Macomb County Prosecutor Peter Lucido made the astonishing claim on Monday as the state attorney general launched an investigation into fatalities at nursing homes and other long-term care facilities.
Lucido said he’s been unable to get information about those deaths because of strict laws that shield patients’ health care details and urged Michigan residents whose loved ones died from the virus while living in care homes to seek out the information themselves.
It came as Pulitzer Prize-winning investigative journalist Charles LeDuff filed a lawsuit against the Michigan Department of Health and Human Service (MDHHS), in which he alleged that the agency was hiding data about ‘possibly preventable deaths related to the State’s COVID-19 response’.
LeDuff said that he filed multiple Freedom of Information Act (FOIA) requests pertaining to nursing home data in January, but all were denied.
Macomb County Prosecutor Peter Lucido (right) on Tuesday claimed that Gov Gretchen Whitmer (left) could potentially face charges over her handling of coronavirus deaths in nursing homes
Lucido, a former Republican state senator, said that his office’s investigation of the issue has been limited because of privacy laws in an interview with Detroit TV station WXYZ.
But he said that criminal charges could be brought – potentially against Whitmer – if the probe finds evidence of wrongdoing.
‘If we find there’s been willful neglect of office, if we find there’s been reckless endangerment of a person’s life by bringing them in, then we would move forward with charges against the governor. Of course, we would. Nobody’s above the law in this state,’ he said.
Earlier this month state Republicans announced that they will hold hearings regarding allegations that Whitmer, a Democrat, used ‘hush money’ to buy the silence of three officials who may have been forced out of her administration amid the pandemic.
Steve Gray resigned as director of the Unemployment Insurance Agency in November after falling out of favor with Whitmer and received $85,872 in severance.
Robert Gordon, former director of the Department of Health and Human Services, resigned January 22 and received a $155,000 severance deal.
Sarah Esty, a deputy director of the MDHHS, also signed a separation agreement on January 29, a week after Gordon’s exit, in which she was placed on paid administrative leave until February 26, when she resigned.
Whitmer defended the unusually large severance deals on March 2 and denied that they constituted ‘hush money’.
‘I really bristle at that characterization. The nature of the separation agreement is that when someone leaves, there are terms to it and you cannot share every term to it. That’s simply what it is,’ the governor told WJBK.
She was forced to defend herself once again on Tuesday after Lucido spoke out about potential criminal charges.
In a statement to WXYZ, Whitmer’s office called the prosecutor’s comments ‘shameful political attacks based in neither fact or reality’.
The Michigan attorney general reportedly opened an investigation into COVID-19 deaths in nursing homes this month. Pictured: Members of City Impact, a faith-based organization from Cedar Springs, sing and pray for residents at Metron of Cedar Springs nursing home on April 1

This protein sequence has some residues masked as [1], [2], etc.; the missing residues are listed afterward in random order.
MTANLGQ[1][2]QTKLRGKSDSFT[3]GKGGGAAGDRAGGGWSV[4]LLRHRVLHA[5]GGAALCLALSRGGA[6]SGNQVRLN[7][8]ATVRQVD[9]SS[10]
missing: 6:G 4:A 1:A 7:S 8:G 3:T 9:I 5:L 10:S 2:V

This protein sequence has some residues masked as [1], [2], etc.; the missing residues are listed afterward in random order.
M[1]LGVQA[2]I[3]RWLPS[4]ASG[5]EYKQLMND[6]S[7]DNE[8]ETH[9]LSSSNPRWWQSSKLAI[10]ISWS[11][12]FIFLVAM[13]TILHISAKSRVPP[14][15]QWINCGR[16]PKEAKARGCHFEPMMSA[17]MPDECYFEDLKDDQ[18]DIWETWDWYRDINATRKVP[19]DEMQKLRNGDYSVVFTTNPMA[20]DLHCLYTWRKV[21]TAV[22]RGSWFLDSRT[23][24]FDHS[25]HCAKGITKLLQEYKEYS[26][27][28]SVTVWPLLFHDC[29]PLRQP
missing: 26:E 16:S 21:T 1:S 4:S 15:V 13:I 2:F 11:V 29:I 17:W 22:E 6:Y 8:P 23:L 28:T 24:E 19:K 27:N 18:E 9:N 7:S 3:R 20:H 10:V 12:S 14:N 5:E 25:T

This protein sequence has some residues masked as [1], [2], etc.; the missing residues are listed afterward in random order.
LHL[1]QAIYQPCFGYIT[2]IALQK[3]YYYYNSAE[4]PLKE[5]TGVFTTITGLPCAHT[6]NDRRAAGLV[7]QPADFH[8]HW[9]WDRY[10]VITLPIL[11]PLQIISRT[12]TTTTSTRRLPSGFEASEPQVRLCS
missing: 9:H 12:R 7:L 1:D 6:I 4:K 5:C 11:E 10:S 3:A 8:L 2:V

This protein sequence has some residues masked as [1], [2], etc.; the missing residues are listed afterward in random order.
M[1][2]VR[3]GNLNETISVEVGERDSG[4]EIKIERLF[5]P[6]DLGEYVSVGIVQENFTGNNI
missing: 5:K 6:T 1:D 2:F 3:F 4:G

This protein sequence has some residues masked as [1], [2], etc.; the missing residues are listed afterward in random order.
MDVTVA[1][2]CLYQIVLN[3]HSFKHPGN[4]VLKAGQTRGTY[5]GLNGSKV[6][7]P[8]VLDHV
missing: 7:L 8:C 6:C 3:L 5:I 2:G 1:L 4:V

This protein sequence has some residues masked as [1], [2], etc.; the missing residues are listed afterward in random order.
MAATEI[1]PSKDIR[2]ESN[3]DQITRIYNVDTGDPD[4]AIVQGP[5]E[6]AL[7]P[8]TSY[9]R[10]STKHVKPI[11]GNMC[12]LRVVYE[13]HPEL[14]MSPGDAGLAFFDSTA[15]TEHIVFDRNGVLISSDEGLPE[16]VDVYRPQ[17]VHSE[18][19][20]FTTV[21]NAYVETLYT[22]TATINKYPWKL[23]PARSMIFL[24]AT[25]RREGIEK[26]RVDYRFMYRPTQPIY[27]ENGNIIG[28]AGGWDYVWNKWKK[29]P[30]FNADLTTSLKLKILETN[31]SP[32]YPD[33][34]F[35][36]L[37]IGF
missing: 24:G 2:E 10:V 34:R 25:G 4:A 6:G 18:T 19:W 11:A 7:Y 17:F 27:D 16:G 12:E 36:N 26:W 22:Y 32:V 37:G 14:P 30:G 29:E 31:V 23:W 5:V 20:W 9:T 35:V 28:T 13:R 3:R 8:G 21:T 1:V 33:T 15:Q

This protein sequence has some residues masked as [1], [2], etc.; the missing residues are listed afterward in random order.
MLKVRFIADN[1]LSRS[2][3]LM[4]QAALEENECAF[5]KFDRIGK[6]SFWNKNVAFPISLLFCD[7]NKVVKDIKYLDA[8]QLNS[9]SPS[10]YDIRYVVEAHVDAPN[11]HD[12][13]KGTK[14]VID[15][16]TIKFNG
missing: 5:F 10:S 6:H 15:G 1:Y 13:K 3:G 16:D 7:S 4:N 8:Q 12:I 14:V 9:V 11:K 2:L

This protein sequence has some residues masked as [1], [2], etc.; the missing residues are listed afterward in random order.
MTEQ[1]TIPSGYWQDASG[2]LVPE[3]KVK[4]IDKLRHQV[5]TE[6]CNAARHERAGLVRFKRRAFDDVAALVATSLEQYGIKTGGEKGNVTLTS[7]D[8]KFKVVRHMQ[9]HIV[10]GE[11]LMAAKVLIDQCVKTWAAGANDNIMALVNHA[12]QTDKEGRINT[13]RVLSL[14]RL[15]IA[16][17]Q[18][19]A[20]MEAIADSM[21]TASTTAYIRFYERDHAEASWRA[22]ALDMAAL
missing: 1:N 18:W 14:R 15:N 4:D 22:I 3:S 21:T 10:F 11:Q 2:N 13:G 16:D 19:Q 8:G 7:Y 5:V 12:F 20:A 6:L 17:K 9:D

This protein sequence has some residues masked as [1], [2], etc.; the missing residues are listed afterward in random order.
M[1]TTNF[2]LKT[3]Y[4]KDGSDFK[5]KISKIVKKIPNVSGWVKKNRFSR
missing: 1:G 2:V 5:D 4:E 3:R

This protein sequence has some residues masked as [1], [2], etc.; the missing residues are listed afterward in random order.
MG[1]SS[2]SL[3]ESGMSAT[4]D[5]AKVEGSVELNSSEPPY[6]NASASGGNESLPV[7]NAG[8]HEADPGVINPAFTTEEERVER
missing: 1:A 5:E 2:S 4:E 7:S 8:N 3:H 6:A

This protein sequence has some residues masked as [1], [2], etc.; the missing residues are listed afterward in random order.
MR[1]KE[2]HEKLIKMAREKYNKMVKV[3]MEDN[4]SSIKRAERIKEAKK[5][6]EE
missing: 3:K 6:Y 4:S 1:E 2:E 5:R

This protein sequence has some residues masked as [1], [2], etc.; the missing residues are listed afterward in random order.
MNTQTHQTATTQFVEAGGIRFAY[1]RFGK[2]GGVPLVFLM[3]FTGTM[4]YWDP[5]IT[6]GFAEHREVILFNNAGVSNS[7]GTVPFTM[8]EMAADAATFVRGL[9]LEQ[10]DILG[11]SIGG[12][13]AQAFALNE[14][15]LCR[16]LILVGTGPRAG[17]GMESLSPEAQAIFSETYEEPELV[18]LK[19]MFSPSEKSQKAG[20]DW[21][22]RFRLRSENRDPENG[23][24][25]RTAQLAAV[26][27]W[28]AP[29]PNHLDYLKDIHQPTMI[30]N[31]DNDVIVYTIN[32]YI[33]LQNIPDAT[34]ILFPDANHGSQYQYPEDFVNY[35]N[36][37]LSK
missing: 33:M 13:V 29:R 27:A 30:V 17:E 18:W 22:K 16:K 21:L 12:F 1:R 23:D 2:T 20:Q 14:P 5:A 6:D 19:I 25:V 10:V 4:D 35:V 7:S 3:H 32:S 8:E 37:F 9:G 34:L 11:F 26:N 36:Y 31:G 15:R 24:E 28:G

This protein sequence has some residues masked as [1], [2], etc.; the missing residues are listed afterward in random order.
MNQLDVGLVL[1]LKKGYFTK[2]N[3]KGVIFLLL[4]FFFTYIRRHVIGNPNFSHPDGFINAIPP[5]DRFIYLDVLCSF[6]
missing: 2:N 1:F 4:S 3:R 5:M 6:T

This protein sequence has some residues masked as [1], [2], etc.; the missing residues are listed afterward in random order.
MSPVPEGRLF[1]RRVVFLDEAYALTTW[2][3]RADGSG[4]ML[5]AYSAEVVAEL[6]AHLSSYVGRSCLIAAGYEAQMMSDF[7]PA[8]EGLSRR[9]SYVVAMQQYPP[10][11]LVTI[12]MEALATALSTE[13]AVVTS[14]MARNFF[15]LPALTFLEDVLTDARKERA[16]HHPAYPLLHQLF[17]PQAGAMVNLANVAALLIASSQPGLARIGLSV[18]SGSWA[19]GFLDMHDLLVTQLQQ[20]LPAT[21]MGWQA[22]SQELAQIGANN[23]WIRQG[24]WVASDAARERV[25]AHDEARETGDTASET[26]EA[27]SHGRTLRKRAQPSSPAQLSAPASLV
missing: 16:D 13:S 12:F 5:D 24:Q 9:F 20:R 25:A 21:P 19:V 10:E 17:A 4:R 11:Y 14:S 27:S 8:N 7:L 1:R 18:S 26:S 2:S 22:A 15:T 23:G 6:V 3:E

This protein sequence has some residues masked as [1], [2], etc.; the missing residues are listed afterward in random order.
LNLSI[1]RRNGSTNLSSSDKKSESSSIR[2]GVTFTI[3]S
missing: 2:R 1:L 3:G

The office also claimed that one of Lucido’s former Republican colleagues admitted they ‘have not seen any evidence or testimony that says that a nursing home was forced to take someone against their will’.
‘The administration’s policies carefully tracked CDC guidance on nursing homes, and we prioritized testing of nursing home residents and staff to save lives,’ the statement read.
‘Early in the pandemic, the state acted swiftly to create a network of regional hubs with isolation units and adequate PPE to prevent the spread of COVID-19 within a facility.
‘In addition, we have offered 100 percent of nursing home resident priority access to the vaccine. Both the former head of AARP, as well as an independent U-M study, praised our work to save lives in nursing homes.’
Pulitzer Prize-winning journalist Charles LeDuff (pictured) filed a lawsuit against the Michigan Department of Health and Human Service on Tuesday, in which he alleged that the agency was hiding data about ‘possibly preventable deaths related to the State’s COVID-19 response’
LeDuff first revealed his plan to sue MDHHS in an interview with Fox News last week, where he described how he’s spent months trying to get answers about virus-related deaths in nursing homes.
‘You can’t get them. I’ve been asking for months,’ he said.
He being represented in his lawsuit by the Mackinac Center Legal Foundation.
The complaint filed Tuesday accuses MDHHS of violating FOIA and asks the court to order the release of all the records LeDuff requested.
‘This case deals with a matter of tremendous public importance, namely, the need for transparency in connection with the State of Michigan’s COVID-19 response,’ the complaint states.
‘To date, while the State has published certain statistical information relating to COVID-19 deaths in Michigan, it has repeatedly refused to provide the records and information used to formulate the statistical data being provided.’
‘The need for transparency in this particular area has already been established, in another state, thanks to recent revelations that New York Governor Andrew Cuomo’s administration had intentionally withheld data from disclosure due to concerns about the resulting political fallout.
‘Recognizing significant similarities between the policies adopted by Governors Cuomo and Whitmer, Plaintiff filed a FOIA request … to determine whether the data reported by the state of Michigan was similarly inaccurate.’